Thursday, June 27, 2002
The “Liberal Bias” Delusion
Perhaps the greatest victory won by American conservatives in the past 20 years has been to make the Big Lie stick. The Big Lie we’re referring to is that which holds that this country’s media is defined by a persistent and pervasive liberal bias. Frankly, we have difficulty imagining the wing nuts actually believe their rants about this purported injustice, as the premise is laughable on its face.
Even more amusing is when some thoroughly uninteresting scribbler -- let’s say, oh, Norah Vincent -- complains that conservatives have no voice in the American media and proceeds to write those words not in an obscure, small-circulation outlet like Human Events or Southern Partisan, but during a regular appearance in the Los Angeles Times, the country’s fourth-largest newspaper. Vincent, we can only suppose, is pursuing the time-honored strategy of “boring from within.”
Bernard Goldberg has turned the media’s alleged “liberal bias” into a veritable cottage industry. And Ann Coulter, who apparently labors down a rabbit hole, has written an entire book on the delusion -- a volume we can’t wait to get our hands on, in a revolting kind of way. [Ed.: In the meantime, Scoobie Davis has written a devastating critique of Coulter’s self-referentially entitled Slander that readers may peruse at their leisure.]
But moving on the higher forms of life . . . Rep. Bernie Sanders (I-Vt.) today has an essay in the Fort Worth Star-Telegram [Ed.: No, we don’t know how it ended up there either.] that speaks the truth to the Big Lie currently being peddled by Vincent, Coulter, Goldberg, and the rest of hallucinating right wing.
Sanders’s essay, “Corporations Have Chokehold on U.S. Media,” makes several important points that rarely find an outlet beyond a few “little magazines” of the American left. His language is a bit more Nation-esque than what we would use, but Sanders’s arguments are persuasive nonetheless.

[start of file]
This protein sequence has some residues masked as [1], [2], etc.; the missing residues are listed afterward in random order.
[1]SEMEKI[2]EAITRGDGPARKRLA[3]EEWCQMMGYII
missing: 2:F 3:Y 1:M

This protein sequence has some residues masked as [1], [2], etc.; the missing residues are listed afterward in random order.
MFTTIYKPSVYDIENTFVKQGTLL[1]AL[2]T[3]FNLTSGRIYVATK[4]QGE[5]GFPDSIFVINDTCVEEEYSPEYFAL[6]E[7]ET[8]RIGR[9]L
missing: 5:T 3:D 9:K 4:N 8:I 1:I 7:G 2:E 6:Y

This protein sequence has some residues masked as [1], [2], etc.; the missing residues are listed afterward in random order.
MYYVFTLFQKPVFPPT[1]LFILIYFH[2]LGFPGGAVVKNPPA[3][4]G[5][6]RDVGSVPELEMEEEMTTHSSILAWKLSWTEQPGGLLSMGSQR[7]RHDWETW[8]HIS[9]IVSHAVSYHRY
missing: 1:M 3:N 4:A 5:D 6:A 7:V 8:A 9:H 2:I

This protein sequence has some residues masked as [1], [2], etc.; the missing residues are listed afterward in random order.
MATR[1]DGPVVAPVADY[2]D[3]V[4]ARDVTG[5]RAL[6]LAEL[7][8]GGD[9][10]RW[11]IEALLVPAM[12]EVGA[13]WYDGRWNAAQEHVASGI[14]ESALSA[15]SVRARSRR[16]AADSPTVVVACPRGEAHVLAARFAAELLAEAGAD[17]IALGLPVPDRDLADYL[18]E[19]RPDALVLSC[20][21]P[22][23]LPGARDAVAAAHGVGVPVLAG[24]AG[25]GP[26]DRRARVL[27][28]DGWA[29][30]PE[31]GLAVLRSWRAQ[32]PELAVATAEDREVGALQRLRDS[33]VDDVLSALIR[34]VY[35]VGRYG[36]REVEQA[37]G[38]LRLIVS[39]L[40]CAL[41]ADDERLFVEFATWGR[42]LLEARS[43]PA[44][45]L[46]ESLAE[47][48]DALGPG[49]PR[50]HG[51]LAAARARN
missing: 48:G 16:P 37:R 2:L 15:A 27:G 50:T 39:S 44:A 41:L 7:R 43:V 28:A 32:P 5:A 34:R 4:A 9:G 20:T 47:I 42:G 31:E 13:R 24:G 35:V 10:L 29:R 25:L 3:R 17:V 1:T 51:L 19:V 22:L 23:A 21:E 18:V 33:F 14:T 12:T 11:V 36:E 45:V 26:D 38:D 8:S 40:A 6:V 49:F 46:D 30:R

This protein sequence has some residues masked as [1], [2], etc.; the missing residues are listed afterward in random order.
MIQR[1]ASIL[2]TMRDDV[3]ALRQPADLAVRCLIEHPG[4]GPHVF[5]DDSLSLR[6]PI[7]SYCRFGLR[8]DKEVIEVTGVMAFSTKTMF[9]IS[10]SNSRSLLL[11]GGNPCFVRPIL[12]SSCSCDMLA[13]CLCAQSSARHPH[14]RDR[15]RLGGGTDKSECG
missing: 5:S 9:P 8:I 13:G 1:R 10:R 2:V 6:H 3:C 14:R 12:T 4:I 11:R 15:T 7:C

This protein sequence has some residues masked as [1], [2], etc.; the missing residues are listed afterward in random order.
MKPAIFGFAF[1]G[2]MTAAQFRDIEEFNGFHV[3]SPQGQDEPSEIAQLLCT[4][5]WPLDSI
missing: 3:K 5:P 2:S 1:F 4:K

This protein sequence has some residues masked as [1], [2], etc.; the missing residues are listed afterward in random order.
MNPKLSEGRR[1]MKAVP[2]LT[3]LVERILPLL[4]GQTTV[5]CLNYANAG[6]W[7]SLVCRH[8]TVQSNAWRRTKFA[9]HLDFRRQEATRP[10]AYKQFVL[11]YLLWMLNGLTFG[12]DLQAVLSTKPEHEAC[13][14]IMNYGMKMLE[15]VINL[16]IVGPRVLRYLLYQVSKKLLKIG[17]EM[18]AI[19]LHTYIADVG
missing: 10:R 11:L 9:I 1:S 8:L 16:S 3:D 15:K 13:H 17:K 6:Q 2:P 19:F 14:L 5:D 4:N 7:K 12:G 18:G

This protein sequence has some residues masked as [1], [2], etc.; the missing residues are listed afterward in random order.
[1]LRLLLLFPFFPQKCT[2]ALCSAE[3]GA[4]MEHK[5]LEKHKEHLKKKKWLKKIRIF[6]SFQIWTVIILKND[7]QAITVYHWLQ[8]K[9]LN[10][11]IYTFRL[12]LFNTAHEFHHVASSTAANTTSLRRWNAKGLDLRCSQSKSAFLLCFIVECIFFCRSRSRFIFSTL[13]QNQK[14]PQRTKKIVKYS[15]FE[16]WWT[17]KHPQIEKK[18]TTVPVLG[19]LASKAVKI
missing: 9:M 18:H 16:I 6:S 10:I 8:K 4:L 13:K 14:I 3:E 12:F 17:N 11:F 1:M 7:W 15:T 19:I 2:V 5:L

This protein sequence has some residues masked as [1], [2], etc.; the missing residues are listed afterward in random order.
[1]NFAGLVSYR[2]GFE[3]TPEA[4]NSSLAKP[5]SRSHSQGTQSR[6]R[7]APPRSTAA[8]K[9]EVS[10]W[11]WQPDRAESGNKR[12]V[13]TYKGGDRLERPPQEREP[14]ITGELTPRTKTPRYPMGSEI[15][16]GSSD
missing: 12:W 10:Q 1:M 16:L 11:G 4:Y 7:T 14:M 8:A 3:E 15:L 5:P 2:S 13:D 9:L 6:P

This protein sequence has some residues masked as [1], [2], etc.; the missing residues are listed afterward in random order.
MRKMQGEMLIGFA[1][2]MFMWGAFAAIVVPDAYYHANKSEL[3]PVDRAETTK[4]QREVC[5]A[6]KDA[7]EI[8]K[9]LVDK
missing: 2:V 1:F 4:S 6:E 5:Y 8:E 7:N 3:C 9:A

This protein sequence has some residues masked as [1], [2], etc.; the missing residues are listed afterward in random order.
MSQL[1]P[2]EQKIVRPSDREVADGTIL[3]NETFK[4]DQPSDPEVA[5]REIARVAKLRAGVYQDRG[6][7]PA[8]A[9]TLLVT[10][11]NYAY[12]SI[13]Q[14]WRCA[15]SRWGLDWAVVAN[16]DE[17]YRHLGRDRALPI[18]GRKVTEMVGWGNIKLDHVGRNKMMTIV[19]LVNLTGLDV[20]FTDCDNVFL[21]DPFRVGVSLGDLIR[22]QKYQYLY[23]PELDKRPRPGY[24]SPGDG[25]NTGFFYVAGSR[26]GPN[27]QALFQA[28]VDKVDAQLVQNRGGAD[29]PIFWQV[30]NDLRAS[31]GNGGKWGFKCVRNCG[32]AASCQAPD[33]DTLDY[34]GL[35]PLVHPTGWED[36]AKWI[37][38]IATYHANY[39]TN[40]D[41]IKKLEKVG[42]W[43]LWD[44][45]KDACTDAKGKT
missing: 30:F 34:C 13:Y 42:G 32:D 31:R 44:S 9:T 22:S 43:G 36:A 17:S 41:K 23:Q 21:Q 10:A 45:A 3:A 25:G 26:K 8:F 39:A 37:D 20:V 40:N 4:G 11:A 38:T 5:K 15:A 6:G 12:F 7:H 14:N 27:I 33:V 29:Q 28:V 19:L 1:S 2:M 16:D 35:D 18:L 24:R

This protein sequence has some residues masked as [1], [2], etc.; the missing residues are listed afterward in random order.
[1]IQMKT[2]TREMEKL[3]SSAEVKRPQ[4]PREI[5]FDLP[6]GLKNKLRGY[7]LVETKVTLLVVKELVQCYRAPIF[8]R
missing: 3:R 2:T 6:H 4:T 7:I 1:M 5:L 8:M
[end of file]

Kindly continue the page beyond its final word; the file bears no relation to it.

“One of our best-kept secrets is the degree to which a handful of huge corporations control the flow of information in the United States,” he begins. “Whether it is television, radio, newspapers, magazines, books or the Internet, a few giant conglomerates are determining what we see, hear and read.”
Beyond the concentration of ownership of media outlets in the hands of a shrinking (sometimes foreign) few, Sanders rightly laments the narrow fare offered to American audiences.
“The essential problem with television is not just a right-wing bias in news and programming, or the transformation of politics and government into entertainment and sensationalism,” he writes. “It’s that the most important issues facing the middle-class and working people of our country are rarely discussed. The average American does not see his or her reality reflected on the television screen.”
And radio? Forget it.
“If television largely ignores the reality of life for the majority of Americans, corporate radio is just plain overt in its right-wing bias,” Sanders observes in a breathtaking understatement. He adds:
“In a nation that cast a few million more votes for Al Gore and Ralph Nader than for George W. Bush and Pat Buchanan, there are dozens of right-wing talk show programs.
Conservatives get away with the Big Lie because it hangs in the air unchallenged: Who among the dirty dozen cited in the previous paragraph would allow Sanders to make his argument -- uninterrupted and treated with respect and civility -- on his or her program? Who among the dirty dozen could present a coherent argument -- rather than a collection of shouted shopworn slogans -- that would refute Sanders?
We’re waiting.The Rittenhouse Review | Copyright 2002-2006 | PERMALINK |